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Hundreds of works on display by two giants of 20th-century art

Picasso and Matisse: The DIA’s Prints and Drawings,

July 11, 2012–January 6, 2013

“Everyone wants to understand art. Why don’t we try to understand the song of a bird? Why do we love the night, the flowers, everything around us, without trying to understand them? But in the case of a painting, people think they have to understand. If only they would realize above all that an artist works of necessity, that he himself is only an insignificant part of the world, and that no more importance should be attached to him than to plenty of other things which please us in the world though we can’t explain them; people who try to explain pictures are usually barking up the wrong tree.”
— Picasso

Pablo Picasso (1881–1973) and Henri Matisse (1869–1954) have long been favorites of the public. Almost all of the works by them in the museum’s collection have been organized into this exhibition that is free with museum admission.

The Wild Poppies, Henri Matisse, 1953. Goauche, charcoal, and collage. Detroit Institute of Arts. © 2012 Succession H. Matisse/Artists Rights Society (ARS), New York

Picasso began creating art when he was seven years old, trained by his artist/art teacher father. By age 13 it was evident that his talent would surpass that of his father. When he was 19, after studying art in Spain, Picasso went to Paris and became a favorite of prominent collectors and established entrepreneurs. His early realistic paintings and prints were well regarded, but his fractured studies of form and space known as Cubism revolutionized artists’ attitudes about perception and vision.

White Pigeon on Black Background, Pablo Picasso, 1947. Lithograph. Detroit Institute of Arts. © 2012 Estate of Pablo Picasso/Artists Rights Society (ARS), New York

Matisse, 12 years Picasso’s senior, was born to a prosperous business family in northern France. He earned a law degree in Paris and was practicing back home as a court assistant when in his early 20’s he decided to change careers. He left for Paris to become an art student and by 1896 his work was in major Parisian exhibitions. Matisse’s interest with pattern dominated his career, whether abstractly in thinking about lines as shapes or in thinking about brilliantly colored shapes playing off each other.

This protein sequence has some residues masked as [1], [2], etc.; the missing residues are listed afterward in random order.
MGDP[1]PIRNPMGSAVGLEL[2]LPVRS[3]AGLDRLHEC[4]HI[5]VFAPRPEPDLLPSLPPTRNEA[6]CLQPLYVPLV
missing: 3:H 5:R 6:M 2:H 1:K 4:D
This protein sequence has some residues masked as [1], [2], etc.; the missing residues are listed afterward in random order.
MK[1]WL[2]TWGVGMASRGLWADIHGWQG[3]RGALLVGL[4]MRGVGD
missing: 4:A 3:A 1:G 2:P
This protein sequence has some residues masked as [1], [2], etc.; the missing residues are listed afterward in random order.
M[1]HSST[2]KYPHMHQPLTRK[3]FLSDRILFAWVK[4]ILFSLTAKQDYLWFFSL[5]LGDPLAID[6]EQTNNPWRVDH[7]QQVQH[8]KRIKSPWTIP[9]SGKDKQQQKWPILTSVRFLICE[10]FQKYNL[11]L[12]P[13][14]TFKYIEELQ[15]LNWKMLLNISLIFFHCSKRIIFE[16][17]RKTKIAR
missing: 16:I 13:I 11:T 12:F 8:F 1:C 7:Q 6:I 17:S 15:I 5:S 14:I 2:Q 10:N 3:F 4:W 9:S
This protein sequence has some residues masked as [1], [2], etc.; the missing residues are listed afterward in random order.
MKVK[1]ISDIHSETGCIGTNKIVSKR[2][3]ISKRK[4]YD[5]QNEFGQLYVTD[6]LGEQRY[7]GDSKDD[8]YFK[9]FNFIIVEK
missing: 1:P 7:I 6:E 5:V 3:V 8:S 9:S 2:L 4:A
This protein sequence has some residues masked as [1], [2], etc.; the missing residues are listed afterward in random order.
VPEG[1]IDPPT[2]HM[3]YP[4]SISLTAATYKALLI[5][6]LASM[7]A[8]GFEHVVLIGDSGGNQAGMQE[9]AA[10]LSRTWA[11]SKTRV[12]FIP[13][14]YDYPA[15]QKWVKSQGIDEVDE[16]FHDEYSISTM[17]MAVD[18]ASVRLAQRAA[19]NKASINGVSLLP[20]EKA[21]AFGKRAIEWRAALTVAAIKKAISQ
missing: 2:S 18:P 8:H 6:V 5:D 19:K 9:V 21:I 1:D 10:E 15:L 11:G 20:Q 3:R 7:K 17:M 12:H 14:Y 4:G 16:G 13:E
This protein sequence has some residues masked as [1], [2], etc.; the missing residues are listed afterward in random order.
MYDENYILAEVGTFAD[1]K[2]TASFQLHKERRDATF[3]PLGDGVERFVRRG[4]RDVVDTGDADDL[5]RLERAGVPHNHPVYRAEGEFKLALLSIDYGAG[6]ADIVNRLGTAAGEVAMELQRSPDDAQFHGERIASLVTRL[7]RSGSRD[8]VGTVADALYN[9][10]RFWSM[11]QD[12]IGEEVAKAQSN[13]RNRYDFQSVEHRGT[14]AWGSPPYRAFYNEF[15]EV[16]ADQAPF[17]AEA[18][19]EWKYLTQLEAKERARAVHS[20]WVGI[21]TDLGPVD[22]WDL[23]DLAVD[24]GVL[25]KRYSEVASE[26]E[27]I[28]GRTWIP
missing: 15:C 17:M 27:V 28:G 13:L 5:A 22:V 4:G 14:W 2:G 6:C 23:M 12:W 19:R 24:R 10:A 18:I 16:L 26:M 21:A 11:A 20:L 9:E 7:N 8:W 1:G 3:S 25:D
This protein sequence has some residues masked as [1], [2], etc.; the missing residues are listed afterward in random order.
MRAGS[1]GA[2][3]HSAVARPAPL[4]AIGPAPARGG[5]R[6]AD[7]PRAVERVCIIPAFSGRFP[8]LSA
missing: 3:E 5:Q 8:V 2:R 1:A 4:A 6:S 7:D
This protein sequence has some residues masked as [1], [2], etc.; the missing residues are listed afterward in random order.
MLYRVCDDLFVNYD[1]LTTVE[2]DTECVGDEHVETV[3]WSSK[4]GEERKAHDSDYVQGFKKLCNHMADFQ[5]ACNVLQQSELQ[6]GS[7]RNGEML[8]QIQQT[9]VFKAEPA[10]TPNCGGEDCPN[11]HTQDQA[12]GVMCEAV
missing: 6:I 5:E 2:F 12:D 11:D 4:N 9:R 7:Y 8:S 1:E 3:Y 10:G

Circus, Henri Matisse, 1943. Pochoir. Detroit Institute of Arts. © 2012 Succession H. Matisse/Artists Rights Society (ARS), New York

In the early 1940s, when poor health affected his dexterity, Matisse turned to what he called “drawing with scissors,” in which he cut forms out of brightly colored paper and pinned them together. One such project is Jazz, which consists of a book and album, each with the same 20 prints. Two hundred and seventy copies of the book and 100 copies of the album were created, resulting in a total of 7,400 prints. A team of printers worked for years to create stencil prints from the collages designed by Matisse.The exhibition will display 17 of the 20 prints from the Jazz album (see video below).

Still Life with Fruit and Flowers, Henri Matisse, 1947. Brush and ink. Detroit Institute of Arts. © 2012 Succession H. Matisse/Artists Rights Society (ARS), New York.

Picasso and Matisse were ground-breaking visionaries who constantly experimented with techniques and materials. They were friends, colleagues, and rivals for half a century. At the turn of the 20th century they were vying for leadership of the Parisian avant-garde art world

“We have such a rich collection of modern art, and are delighted to showcase nearly all our significant works by Picasso and Matisse,” said Graham W. J. Beal, DIA director. “In the early years of the 20th century, these two seminal artists engaged in a fierce rivalry, each trying to out-do the other and be seen as the premier Modern artist of the time. Once established, they went their separate, equally prolific, ways but continued to watch one another’s development from afar, this time, more in the spirit of a mutual admiration shared by seasoned veterans.”

Museum hours are 10 a.m.–4 p.m. Wednesdays and Thursdays, 10 a.m.–10 p.m. Fridays, and 10 a.m.–5 p.m. Saturdays and Sundays. Admission is $8 for adults, $6 for seniors, $4 for ages 6-17, and free for DIA members. For membership information call 313-833-7971.